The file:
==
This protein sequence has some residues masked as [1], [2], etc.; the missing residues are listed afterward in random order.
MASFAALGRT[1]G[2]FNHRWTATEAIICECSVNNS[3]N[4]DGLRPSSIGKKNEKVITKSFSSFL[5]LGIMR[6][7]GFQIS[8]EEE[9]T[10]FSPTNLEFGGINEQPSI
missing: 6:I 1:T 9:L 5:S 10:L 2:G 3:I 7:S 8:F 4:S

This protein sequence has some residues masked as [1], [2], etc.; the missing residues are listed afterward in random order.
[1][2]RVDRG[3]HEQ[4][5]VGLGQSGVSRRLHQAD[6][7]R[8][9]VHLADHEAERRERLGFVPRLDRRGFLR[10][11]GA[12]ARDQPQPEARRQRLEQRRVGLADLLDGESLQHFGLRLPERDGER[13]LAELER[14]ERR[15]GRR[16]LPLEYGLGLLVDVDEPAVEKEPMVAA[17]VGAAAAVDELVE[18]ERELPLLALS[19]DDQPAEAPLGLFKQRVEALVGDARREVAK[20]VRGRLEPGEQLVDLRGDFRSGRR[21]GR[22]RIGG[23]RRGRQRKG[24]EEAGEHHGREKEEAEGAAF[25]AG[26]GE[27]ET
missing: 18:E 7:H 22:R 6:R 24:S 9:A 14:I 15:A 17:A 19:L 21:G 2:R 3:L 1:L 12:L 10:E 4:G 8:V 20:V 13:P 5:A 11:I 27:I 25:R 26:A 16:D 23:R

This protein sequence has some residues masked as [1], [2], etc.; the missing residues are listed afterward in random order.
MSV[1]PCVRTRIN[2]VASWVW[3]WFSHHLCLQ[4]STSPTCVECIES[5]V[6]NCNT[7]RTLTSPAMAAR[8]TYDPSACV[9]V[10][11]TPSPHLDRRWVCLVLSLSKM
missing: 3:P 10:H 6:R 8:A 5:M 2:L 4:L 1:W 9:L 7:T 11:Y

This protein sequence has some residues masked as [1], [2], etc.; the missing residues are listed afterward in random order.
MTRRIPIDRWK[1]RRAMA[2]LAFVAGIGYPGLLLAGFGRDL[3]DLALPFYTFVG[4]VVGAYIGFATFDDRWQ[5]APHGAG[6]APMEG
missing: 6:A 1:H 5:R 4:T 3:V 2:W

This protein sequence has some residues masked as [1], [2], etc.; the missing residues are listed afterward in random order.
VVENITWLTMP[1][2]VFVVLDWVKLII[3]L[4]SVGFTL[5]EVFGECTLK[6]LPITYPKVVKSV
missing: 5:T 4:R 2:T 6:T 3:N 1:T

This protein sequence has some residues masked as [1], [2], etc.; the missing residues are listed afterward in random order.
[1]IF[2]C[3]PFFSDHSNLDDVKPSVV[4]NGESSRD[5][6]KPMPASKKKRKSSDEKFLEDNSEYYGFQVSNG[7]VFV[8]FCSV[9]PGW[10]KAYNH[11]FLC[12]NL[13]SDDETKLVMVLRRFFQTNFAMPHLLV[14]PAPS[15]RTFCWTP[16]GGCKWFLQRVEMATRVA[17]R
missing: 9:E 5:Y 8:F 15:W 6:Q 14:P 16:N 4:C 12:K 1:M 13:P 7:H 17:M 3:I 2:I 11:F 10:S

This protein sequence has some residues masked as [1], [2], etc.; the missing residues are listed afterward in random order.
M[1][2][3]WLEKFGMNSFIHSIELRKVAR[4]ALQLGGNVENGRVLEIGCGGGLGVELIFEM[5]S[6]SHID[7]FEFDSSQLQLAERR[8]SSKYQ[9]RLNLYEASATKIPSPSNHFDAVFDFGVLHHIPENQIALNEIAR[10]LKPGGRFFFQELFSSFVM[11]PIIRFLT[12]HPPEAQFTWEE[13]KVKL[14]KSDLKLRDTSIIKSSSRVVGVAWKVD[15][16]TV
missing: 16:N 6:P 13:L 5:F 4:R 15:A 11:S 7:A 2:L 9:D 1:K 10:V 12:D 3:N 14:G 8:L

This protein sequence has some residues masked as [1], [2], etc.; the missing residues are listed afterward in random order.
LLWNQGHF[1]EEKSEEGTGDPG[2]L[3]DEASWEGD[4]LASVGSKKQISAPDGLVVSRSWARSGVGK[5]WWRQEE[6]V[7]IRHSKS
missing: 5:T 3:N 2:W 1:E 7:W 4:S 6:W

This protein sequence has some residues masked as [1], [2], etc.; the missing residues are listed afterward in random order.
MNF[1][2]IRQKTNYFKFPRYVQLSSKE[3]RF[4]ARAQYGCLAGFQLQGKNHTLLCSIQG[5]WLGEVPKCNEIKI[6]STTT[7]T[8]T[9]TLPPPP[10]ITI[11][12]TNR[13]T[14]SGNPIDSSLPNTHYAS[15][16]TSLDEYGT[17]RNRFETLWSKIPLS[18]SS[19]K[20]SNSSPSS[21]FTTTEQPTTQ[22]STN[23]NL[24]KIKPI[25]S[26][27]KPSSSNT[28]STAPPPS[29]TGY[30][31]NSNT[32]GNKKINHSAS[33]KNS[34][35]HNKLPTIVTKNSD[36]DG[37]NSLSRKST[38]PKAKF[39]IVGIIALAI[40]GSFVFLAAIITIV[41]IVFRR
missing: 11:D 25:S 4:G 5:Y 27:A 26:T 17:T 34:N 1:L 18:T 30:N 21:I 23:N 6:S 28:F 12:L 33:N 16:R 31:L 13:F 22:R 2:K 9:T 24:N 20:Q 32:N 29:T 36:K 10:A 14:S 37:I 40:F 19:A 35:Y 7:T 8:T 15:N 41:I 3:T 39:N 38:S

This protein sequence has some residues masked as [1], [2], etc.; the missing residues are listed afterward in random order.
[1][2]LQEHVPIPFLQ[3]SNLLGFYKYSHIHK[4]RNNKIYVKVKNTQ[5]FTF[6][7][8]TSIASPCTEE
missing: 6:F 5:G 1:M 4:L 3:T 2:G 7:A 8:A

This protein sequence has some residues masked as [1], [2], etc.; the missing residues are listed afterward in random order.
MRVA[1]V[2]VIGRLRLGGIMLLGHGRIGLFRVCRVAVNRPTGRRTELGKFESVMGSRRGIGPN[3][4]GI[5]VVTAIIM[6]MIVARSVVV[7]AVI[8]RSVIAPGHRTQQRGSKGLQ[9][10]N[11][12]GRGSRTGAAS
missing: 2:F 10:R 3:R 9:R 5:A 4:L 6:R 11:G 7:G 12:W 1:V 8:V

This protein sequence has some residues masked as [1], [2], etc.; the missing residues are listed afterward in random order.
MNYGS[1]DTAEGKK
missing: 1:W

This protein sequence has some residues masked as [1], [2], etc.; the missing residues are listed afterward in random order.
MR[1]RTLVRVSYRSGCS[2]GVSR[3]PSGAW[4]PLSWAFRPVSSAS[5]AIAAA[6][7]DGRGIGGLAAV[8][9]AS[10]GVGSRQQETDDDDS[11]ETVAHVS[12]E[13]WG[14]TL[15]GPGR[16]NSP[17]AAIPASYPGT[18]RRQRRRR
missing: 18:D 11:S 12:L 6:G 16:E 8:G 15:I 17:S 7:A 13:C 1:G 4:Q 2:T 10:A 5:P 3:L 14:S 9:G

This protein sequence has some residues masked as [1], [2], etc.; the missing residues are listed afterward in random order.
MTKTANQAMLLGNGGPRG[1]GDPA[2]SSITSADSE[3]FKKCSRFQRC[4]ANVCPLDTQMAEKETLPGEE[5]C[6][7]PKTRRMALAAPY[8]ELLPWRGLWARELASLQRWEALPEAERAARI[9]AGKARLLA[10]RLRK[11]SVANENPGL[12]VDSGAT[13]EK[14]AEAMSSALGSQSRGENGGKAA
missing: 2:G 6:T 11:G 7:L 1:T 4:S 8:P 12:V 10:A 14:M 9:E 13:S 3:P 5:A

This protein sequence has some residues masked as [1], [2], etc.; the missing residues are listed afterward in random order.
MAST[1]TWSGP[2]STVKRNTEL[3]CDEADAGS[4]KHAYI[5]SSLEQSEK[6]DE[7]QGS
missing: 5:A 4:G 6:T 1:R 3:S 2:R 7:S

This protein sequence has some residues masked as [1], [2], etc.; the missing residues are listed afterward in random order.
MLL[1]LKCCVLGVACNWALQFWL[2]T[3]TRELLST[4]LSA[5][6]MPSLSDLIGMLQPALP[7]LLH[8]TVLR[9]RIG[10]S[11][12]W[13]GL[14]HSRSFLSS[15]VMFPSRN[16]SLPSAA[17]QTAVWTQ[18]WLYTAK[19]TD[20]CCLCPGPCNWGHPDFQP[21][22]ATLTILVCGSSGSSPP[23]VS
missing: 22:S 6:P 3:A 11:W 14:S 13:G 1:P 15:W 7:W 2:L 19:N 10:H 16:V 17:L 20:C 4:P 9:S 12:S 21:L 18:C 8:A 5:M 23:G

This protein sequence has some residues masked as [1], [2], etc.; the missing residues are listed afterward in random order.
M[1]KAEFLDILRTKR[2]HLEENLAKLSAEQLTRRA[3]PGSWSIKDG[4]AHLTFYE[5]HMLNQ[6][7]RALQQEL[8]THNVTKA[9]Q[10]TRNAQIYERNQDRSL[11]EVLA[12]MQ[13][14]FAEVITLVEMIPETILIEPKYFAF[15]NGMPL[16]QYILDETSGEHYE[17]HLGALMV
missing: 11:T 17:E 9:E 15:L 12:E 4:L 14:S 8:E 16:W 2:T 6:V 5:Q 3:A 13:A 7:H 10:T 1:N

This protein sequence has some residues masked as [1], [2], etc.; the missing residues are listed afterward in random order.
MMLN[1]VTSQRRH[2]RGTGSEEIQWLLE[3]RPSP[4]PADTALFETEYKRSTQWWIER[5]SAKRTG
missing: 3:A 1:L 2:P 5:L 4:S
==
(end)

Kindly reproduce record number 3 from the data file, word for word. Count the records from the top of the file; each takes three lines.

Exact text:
This protein sequence has some residues masked as [1], [2], etc.; the missing residues are listed afterward in random order.
MSV[1]PCVRTRIN[2]VASWVW[3]WFSHHLCLQ[4]STSPTCVECIES[5]V[6]NCNT[7]RTLTSPAMAAR[8]TYDPSACV[9]V[10][11]TPSPHLDRRWVCLVLSLSKM
missing: 3:P 10:H 6:R 8:A 5:M 2:L 4:L 1:W 9:L 7:T 11:Y